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Food Studies at Penn


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Course Offerings Spring 2015


Code Name Instructor Day/Time
ANTH 086-301 Desire and Demand: Culture and Consumption in the Global Marketplace Marilynne Diggs-Thompson M 2:00-5:00 PM
  FULFILLS CULTURAL DIVERSITY IN US REQUIREMENT. Does consumption shape culture or does culture shape consumption? As even the most mundane purchase becomes socially symbolic and culturally meaningful, we can persuasively argue that the concept of "need" has been transformed. Analyzing a variety of physical and virtual consumer venues, the goal of this seminar is to understand and to analyze historical and contemporary issues related to a culture of consumption. We investigate social and political-economic factors that impact when and how people purchase goods and argue that behavior attached to consumption includes a nexus of influences that may change periodically in response to external factors. Readings and research assignments are interdisciplinary and require a critical analysis of global/local linkages. The city of Philadelphia becomes the seminar's laboratory as we ask how have issues of culture, consumption, and global capitalism become intertwined around the world?
ANTH 237-001 Foraging and Hunting in Human Evolution Deborah Irene Olszewski TR 10:30 AM-12:00 PM
  Using theoretical frameworks such as Human Behavioral Ecology and Niche Construction Theory, this course examines the evolution of foraging and hunting adaptations in the period between 2 million to 10,000 years ago. Variables and issues from ecology, biology, archaeology, geology, and other fields are considered in building scientific models of human behaviors. These allow for a more informed understanding of human adaptations during periods such as Acheulian Africa, Middle Paleolithic Europe, Middle Stone Age Africa, Pleistocene Australia, the Pleistocene Americas, and so forth.
ANTH 252-401 Food Habits in Philadelphia Communities: Exploring Eating and Changing Food Habits in Philadelphia Middle Schools Jane Kauer T 1:30-4:30 PM
(cross-listed with URBS 352) AN ACADEMICALLY BASED COMMUNITY SERVICE COURSE. In this course, Penn undergraduates will explore and examine food habits, the intersection of culture, family, history, and the various meanings of food and eating, by working with a middle-school class in the Philadelphia public schools. The goal of the course will be to learn about the food habits of a diverse local community, to explore that community's history of food and eating, and to consider ways and means for understanding and changing food habits. Middle school students will learn about the food environment and about why culture matters when we talk about food. Topics include traditional and modern foodways, ethnic cuisine in America, food preferences, and 'American cuisine'. The course integrates classroom work about food culture and anthropological practice with frequent trips to middle school where undergraduates will collaborate with students, their teachers, and a teacher partner from the Agatson Urban Nutrition Initiative (UNI). Students will be required to attend one of two time blocks each week to fulfill the service learning requirement-times TBA. Undergraduates will be responsible for weekly writing assignments responding to learning experience in the course, for preparing materials to use middle school children, being participant-learners with the middle school children, and for a final research project. The material for the course will address the ideas underlying university-community engagement, the relationships that exist between food/eating and culture, and research methods.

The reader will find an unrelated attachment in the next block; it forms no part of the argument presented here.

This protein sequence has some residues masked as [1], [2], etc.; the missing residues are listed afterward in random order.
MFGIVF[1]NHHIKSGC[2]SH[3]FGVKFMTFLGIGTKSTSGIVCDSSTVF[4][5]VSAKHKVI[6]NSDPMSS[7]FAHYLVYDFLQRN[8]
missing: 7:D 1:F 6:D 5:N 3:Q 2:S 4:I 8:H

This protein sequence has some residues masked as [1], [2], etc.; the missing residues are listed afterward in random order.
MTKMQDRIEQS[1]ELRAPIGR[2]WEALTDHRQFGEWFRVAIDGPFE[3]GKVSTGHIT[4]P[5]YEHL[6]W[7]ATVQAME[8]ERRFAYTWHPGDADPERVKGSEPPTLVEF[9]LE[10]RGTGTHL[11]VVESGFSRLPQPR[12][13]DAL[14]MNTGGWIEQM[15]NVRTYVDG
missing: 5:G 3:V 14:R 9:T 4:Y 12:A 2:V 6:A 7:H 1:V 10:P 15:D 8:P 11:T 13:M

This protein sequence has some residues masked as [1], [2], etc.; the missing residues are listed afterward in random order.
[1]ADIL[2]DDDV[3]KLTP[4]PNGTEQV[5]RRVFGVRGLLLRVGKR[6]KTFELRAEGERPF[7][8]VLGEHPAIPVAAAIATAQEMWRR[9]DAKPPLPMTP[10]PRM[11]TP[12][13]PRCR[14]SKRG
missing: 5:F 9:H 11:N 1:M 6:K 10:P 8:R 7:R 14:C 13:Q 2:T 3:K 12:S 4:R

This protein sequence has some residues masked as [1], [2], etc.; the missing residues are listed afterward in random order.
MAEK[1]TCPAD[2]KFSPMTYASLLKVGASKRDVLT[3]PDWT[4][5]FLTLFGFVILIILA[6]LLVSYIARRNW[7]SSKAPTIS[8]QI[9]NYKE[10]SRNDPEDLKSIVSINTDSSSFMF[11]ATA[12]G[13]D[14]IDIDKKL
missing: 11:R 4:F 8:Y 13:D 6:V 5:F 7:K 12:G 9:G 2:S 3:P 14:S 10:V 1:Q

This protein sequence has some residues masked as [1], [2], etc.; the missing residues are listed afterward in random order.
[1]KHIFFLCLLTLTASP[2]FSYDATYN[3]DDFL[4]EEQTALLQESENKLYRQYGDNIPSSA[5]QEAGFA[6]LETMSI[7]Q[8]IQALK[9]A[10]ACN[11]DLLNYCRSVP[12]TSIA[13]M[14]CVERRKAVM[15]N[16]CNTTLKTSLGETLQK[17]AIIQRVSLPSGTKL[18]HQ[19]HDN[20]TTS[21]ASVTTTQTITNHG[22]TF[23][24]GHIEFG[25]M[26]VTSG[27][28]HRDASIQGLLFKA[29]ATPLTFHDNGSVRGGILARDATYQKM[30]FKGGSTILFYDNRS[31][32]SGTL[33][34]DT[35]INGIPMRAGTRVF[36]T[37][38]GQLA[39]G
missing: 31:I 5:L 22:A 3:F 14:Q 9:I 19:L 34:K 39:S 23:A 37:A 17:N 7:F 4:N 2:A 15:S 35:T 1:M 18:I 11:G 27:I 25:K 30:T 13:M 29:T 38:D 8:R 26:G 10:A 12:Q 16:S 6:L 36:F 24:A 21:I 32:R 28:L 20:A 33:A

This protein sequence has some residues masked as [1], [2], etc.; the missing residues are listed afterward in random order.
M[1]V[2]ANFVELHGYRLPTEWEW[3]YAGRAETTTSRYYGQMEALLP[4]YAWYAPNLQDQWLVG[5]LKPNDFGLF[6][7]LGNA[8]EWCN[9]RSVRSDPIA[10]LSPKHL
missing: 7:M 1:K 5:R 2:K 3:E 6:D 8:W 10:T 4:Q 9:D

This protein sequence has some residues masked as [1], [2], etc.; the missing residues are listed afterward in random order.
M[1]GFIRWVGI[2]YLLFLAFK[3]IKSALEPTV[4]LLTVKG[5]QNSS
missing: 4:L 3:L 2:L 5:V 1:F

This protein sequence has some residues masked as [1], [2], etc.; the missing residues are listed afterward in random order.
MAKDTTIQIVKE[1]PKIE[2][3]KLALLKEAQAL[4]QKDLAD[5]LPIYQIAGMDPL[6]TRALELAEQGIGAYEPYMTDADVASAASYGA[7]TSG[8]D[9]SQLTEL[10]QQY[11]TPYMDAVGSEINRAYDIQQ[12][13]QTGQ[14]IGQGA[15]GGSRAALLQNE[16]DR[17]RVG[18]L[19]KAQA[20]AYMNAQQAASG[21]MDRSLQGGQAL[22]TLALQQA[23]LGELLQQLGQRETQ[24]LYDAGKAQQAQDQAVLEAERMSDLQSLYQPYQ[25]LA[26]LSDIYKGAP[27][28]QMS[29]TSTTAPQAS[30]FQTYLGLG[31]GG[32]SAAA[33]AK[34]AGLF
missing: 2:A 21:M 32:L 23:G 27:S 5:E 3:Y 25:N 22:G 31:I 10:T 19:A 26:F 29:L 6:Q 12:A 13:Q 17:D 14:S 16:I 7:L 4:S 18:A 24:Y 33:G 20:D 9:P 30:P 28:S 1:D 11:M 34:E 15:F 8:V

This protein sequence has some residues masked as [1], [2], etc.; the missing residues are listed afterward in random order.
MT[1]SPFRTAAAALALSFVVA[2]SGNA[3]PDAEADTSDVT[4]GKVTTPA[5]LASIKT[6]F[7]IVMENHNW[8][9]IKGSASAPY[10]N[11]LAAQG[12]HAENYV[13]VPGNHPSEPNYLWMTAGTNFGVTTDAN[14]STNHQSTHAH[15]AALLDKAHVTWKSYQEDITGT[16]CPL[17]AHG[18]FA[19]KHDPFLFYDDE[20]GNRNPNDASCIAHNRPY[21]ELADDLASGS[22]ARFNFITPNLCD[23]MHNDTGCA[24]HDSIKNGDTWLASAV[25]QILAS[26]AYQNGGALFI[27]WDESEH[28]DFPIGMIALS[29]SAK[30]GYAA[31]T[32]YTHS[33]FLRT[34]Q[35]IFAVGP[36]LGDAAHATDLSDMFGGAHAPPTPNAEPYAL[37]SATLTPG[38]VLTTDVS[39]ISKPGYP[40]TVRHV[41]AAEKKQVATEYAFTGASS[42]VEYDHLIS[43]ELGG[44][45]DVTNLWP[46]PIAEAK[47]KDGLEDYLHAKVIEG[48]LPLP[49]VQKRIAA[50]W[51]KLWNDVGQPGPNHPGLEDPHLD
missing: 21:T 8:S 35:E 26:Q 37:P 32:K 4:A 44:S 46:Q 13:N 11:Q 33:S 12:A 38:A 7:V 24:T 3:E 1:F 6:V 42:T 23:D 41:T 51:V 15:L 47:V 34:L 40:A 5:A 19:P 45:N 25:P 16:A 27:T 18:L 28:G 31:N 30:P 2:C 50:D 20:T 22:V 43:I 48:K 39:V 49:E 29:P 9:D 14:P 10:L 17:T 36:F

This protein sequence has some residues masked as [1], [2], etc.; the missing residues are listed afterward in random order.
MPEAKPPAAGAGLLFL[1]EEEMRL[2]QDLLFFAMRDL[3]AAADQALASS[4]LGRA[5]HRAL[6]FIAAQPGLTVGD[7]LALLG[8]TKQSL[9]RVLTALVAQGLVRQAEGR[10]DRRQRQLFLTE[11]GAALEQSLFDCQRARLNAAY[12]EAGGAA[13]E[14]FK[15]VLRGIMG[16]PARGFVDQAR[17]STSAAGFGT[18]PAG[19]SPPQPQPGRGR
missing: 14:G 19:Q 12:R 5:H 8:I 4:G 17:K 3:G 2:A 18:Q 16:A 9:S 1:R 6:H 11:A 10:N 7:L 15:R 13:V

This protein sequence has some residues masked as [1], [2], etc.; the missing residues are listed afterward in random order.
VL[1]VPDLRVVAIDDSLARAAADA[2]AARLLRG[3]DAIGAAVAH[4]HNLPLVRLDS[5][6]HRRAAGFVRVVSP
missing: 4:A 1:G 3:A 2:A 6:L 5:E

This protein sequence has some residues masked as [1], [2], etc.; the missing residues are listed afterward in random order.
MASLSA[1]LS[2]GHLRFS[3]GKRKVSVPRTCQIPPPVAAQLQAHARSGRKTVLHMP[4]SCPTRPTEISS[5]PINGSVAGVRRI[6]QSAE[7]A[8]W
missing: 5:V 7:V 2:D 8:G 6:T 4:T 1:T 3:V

ANTH 561-401 Global Food Security For Ten Billion Brian Spooner T 5:00-8:00 PM
(cross-listed with VCSN 657) This is an interdisciplinary course on the problems of food demand and consumption, production and supply in our increasingly globalized and urbanizing world. Special attention will be given to the intersections of current technologies of food production, current nutritional problems, environmental change and resource degradation, and the changing quality of human social life under globalization. Where and how will sufficient nutritious food be produced sustainably and how can the politics and economics of equitable distribution in such large urban populations be achieved?
HSOC 335-401 Healthy Schools Jane Kauer, Mary Summers W 2:00-5:00 PM